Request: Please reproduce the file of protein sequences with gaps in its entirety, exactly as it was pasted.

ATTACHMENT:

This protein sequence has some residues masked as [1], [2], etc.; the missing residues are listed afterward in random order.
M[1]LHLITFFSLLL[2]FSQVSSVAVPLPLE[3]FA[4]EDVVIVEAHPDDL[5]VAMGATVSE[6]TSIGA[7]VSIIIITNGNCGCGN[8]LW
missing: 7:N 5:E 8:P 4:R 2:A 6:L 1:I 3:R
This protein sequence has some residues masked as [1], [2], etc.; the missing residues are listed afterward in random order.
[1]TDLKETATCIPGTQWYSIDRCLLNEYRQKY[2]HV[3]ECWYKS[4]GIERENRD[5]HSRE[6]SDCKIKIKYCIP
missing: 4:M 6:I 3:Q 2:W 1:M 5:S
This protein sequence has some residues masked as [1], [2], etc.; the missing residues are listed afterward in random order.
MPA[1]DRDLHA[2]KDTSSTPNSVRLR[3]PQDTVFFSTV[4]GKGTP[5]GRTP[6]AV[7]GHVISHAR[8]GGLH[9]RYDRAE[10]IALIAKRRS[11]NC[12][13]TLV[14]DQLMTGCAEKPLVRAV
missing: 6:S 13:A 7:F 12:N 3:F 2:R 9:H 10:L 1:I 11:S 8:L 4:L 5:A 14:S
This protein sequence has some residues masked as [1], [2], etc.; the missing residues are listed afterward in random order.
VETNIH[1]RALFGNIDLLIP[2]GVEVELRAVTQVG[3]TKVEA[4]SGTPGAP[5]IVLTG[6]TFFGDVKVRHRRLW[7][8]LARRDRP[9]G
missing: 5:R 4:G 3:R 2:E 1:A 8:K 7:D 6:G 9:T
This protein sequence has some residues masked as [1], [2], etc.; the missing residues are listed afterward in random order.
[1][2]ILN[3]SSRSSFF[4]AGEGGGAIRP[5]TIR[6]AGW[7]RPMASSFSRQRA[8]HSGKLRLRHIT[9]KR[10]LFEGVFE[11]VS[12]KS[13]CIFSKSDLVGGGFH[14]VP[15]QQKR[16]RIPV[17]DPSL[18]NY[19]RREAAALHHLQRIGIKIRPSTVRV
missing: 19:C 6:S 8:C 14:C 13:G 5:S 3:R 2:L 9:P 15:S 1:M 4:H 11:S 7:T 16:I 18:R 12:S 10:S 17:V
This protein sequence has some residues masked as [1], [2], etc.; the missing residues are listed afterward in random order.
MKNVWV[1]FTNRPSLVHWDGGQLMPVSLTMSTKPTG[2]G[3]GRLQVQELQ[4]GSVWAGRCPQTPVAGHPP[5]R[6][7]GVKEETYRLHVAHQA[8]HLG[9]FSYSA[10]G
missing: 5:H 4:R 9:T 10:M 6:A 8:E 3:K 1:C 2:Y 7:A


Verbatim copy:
This protein sequence has some residues masked as [1], [2], etc.; the missing residues are listed afterward in random order.
M[1]LHLITFFSLLL[2]FSQVSSVAVPLPLE[3]FA[4]EDVVIVEAHPDDL[5]VAMGATVSE[6]TSIGA[7]VSIIIITNGNCGCGN[8]LW
missing: 7:N 5:E 8:P 4:R 2:A 6:L 1:I 3:R
This protein sequence has some residues masked as [1], [2], etc.; the missing residues are listed afterward in random order.
[1]TDLKETATCIPGTQWYSIDRCLLNEYRQKY[2]HV[3]ECWYKS[4]GIERENRD[5]HSRE[6]SDCKIKIKYCIP
missing: 4:M 6:I 3:Q 2:W 1:M 5:S
This protein sequence has some residues masked as [1], [2], etc.; the missing residues are listed afterward in random order.
MPA[1]DRDLHA[2]KDTSSTPNSVRLR[3]PQDTVFFSTV[4]GKGTP[5]GRTP[6]AV[7]GHVISHAR[8]GGLH[9]RYDRAE[10]IALIAKRRS[11]NC[12][13]TLV[14]DQLMTGCAEKPLVRAV
missing: 6:S 13:A 7:F 12:N 3:F 2:R 9:H 10:L 1:I 11:S 8:L 4:L 5:A 14:S
This protein sequence has some residues masked as [1], [2], etc.; the missing residues are listed afterward in random order.
VETNIH[1]RALFGNIDLLIP[2]GVEVELRAVTQVG[3]TKVEA[4]SGTPGAP[5]IVLTG[6]TFFGDVKVRHRRLW[7][8]LARRDRP[9]G
missing: 5:R 4:G 3:R 2:E 1:A 8:K 7:D 6:G 9:T
This protein sequence has some residues masked as [1], [2], etc.; the missing residues are listed afterward in random order.
[1][2]ILN[3]SSRSSFF[4]AGEGGGAIRP[5]TIR[6]AGW[7]RPMASSFSRQRA[8]HSGKLRLRHIT[9]KR[10]LFEGVFE[11]VS[12]KS[13]CIFSKSDLVGGGFH[14]VP[15]QQKR[16]RIPV[17]DPSL[18]NY[19]RREAAALHHLQRIGIKIRPSTVRV
missing: 19:C 6:S 8:C 14:C 13:G 5:S 3:R 2:L 9:P 15:S 1:M 4:H 11:S 7:T 16:I 18:R 12:S 10:S 17:V
This protein sequence has some residues masked as [1], [2], etc.; the missing residues are listed afterward in random order.
MKNVWV[1]FTNRPSLVHWDGGQLMPVSLTMSTKPTG[2]G[3]GRLQVQELQ[4]GSVWAGRCPQTPVAGHPP[5]R[6][7]GVKEETYRLHVAHQA[8]HLG[9]FSYSA[10]G
missing: 5:H 4:R 9:T 10:M 6:A 8:E 3:K 1:C 2:Y 7:A